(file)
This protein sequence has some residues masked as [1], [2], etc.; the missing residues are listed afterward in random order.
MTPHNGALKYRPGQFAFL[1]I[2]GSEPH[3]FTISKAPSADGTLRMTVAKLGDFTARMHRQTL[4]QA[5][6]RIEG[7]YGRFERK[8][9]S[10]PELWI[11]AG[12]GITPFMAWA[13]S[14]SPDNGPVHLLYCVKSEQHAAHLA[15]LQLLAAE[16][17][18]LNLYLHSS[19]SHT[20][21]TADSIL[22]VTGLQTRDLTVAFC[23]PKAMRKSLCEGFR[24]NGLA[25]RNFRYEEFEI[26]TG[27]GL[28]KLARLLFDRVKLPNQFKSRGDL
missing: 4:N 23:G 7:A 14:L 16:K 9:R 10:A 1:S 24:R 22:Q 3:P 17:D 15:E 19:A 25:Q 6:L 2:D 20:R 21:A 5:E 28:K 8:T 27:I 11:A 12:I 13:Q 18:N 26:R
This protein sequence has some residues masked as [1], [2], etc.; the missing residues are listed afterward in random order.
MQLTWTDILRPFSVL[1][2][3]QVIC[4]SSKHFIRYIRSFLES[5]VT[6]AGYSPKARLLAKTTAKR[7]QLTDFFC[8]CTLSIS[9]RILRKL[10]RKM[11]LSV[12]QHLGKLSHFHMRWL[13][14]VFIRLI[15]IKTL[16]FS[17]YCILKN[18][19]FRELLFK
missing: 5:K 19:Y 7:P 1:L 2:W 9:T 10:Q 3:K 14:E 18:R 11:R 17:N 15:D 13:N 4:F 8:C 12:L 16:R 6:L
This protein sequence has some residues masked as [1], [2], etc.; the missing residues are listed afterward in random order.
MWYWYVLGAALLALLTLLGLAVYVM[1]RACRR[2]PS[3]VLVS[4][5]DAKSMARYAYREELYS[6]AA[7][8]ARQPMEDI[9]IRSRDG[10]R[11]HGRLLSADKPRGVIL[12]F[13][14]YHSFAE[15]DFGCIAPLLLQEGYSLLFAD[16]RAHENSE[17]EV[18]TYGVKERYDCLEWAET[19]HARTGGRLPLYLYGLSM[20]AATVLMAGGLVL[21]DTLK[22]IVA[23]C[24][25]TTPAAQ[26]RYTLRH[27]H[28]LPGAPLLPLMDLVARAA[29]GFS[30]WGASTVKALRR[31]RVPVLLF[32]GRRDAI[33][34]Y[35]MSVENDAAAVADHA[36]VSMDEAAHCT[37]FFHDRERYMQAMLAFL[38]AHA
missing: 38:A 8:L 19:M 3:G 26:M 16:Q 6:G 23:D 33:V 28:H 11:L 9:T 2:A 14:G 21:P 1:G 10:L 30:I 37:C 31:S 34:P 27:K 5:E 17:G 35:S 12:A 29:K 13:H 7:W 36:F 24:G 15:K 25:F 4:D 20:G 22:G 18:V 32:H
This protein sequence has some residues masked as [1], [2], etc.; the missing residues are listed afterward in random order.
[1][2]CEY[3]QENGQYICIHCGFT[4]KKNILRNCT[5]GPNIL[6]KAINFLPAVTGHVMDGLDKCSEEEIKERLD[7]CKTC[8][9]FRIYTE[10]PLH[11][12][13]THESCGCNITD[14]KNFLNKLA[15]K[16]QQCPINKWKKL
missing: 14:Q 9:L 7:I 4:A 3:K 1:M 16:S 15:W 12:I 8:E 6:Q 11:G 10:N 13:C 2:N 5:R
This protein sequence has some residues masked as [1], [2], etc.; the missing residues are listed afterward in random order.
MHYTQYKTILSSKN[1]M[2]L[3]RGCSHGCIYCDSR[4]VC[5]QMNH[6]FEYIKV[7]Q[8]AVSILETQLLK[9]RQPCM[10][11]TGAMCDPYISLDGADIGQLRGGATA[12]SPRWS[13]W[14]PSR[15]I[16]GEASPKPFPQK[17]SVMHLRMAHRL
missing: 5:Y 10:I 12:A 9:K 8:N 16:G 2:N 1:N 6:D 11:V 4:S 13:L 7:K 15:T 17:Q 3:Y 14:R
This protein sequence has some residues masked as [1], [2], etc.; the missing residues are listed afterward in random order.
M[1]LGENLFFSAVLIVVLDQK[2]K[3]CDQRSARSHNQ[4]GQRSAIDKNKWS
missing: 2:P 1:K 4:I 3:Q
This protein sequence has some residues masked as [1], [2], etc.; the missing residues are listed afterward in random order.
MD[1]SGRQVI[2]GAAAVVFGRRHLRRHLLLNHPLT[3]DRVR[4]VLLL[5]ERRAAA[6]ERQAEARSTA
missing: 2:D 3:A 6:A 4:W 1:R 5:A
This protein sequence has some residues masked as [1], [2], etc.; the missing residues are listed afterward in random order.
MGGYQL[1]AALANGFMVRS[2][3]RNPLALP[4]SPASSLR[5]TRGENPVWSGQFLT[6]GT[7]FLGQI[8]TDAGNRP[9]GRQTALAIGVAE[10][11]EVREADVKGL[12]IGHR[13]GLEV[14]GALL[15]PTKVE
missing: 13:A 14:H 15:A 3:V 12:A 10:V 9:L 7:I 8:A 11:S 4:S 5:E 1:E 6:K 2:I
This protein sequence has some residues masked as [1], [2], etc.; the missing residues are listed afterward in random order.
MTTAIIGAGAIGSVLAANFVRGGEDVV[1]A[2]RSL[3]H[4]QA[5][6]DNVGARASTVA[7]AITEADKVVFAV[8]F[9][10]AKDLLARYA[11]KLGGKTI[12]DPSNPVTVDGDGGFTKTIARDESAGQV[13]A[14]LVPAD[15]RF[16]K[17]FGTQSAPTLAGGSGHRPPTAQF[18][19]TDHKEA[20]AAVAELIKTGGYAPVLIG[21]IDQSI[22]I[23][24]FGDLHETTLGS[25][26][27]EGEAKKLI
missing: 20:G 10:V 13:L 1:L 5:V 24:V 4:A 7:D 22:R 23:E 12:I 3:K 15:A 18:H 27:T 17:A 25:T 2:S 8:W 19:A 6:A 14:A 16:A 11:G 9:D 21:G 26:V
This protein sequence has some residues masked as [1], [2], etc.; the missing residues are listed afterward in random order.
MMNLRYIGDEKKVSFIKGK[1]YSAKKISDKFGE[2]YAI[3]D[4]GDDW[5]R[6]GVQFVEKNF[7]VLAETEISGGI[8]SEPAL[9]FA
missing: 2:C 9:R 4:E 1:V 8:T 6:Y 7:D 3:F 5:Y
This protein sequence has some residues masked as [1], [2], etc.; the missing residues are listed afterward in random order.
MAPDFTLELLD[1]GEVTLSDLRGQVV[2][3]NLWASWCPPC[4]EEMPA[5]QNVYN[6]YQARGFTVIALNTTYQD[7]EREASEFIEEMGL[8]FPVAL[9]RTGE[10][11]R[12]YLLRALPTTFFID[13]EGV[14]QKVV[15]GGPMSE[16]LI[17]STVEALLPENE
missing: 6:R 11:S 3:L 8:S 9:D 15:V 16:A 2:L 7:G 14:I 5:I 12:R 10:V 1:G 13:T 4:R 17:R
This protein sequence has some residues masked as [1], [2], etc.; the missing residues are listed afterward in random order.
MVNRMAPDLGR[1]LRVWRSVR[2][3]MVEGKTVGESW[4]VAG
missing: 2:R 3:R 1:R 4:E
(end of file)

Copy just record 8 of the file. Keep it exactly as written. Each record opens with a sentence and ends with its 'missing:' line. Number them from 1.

This protein sequence has some residues masked as [1], [2], etc.; the missing residues are listed afterward in random order.
MGGYQL[1]AALANGFMVRS[2][3]RNPLALP[4]SPASSLR[5]TRGENPVWSGQFLT[6]GT[7]FLGQI[8]TDAGNRP[9]GRQTALAIGVAE[10][11]EVREADVKGL[12]IGHR[13]GLEV[14]GALL[15]PTKVE
missing: 13:A 14:H 15:A 3:V 12:A 10:V 9:L 7:I 8:A 11:S 4:S 5:E 1:E 6:K 2:I